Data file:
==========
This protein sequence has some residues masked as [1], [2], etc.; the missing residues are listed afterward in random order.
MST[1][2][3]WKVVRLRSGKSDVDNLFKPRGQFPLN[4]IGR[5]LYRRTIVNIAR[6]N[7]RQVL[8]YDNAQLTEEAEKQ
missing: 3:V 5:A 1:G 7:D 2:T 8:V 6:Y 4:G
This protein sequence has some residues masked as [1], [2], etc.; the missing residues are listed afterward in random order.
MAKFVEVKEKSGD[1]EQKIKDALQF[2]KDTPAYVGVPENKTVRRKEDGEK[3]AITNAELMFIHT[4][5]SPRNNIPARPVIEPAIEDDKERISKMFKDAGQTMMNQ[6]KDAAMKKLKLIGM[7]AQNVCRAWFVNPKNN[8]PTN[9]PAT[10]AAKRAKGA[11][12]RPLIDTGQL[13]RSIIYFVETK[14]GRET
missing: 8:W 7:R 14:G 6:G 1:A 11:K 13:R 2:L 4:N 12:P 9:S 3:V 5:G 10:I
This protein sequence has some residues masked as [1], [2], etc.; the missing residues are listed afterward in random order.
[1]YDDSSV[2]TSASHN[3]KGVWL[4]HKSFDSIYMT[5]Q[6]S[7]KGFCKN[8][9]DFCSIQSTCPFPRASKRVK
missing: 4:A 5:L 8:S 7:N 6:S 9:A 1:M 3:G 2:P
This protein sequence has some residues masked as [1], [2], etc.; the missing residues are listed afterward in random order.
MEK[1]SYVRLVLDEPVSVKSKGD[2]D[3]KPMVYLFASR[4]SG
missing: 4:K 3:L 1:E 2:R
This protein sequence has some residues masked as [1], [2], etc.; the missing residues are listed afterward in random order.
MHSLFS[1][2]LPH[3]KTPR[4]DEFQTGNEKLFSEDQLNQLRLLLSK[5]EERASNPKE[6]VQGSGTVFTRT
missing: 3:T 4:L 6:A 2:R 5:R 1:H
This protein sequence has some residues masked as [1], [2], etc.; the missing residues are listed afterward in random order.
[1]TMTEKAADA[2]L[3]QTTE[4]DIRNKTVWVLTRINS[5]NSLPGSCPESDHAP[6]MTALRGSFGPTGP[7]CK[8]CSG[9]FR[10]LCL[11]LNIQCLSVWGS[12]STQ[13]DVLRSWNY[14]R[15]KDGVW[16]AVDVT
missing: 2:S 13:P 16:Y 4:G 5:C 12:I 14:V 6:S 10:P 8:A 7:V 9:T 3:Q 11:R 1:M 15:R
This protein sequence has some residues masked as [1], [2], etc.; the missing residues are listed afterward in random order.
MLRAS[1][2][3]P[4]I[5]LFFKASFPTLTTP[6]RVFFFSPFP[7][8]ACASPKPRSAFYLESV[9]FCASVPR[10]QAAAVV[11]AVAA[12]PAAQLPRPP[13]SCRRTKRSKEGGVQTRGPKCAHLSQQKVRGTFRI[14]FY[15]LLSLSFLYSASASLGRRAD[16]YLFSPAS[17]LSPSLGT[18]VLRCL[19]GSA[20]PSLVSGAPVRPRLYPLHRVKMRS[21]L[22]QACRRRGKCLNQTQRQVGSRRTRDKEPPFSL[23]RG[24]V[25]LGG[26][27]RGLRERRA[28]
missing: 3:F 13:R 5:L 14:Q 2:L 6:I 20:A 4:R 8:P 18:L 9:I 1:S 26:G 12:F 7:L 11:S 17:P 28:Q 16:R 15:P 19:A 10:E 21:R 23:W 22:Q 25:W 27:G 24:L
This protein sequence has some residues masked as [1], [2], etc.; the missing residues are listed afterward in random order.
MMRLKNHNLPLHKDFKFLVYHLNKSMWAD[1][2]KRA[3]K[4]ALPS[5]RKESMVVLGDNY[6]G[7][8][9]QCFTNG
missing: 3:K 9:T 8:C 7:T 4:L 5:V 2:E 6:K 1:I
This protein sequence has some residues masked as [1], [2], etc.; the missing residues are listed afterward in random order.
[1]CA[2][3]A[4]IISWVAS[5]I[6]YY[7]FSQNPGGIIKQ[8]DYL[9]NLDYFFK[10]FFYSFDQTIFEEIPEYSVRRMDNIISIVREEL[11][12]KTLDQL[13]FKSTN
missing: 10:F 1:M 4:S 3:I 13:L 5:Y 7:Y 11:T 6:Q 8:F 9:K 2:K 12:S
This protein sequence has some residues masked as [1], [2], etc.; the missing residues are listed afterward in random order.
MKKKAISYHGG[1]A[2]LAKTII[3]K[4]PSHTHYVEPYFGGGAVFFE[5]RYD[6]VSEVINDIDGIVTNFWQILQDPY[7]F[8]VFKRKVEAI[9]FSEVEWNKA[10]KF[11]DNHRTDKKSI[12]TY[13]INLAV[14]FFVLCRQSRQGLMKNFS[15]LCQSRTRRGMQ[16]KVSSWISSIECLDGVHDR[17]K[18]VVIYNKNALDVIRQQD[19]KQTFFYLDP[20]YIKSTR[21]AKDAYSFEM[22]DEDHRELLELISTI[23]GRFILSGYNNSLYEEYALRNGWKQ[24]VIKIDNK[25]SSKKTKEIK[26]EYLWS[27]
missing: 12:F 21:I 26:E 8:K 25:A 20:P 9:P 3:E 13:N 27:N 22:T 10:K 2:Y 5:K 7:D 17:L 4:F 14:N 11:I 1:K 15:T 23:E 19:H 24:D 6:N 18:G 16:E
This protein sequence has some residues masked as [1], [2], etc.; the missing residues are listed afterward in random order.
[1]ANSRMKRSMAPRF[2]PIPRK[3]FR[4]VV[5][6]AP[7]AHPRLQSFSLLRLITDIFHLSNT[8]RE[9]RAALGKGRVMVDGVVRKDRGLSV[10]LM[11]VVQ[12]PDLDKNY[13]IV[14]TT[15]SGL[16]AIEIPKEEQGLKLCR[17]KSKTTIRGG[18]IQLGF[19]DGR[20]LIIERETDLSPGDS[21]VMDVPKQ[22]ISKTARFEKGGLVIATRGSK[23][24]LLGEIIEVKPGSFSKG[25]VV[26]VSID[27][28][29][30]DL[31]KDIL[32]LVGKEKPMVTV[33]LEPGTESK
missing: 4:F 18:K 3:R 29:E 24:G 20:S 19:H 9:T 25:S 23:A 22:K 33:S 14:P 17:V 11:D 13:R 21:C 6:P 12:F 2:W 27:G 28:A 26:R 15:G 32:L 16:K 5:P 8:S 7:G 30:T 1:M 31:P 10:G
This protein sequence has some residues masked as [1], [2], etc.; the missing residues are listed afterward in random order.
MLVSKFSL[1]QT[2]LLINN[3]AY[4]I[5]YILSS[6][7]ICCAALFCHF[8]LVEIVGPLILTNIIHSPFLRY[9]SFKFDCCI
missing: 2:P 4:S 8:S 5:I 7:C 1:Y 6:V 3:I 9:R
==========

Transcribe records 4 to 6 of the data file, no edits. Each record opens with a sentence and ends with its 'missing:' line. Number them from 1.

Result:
This protein sequence has some residues masked as [1], [2], etc.; the missing residues are listed afterward in random order.
MEK[1]SYVRLVLDEPVSVKSKGD[2]D[3]KPMVYLFASR[4]SG
missing: 4:K 3:L 1:E 2:R
This protein sequence has some residues masked as [1], [2], etc.; the missing residues are listed afterward in random order.
MHSLFS[1][2]LPH[3]KTPR[4]DEFQTGNEKLFSEDQLNQLRLLLSK[5]EERASNPKE[6]VQGSGTVFTRT
missing: 3:T 4:L 6:A 2:R 5:R 1:H
This protein sequence has some residues masked as [1], [2], etc.; the missing residues are listed afterward in random order.
[1]TMTEKAADA[2]L[3]QTTE[4]DIRNKTVWVLTRINS[5]NSLPGSCPESDHAP[6]MTALRGSFGPTGP[7]CK[8]CSG[9]FR[10]LCL[11]LNIQCLSVWGS[12]STQ[13]DVLRSWNY[14]R[15]KDGVW[16]AVDVT
missing: 2:S 13:P 16:Y 4:G 5:C 12:I 14:V 6:S 10:P 8:A 7:V 9:T 3:Q 11:R 1:M 15:R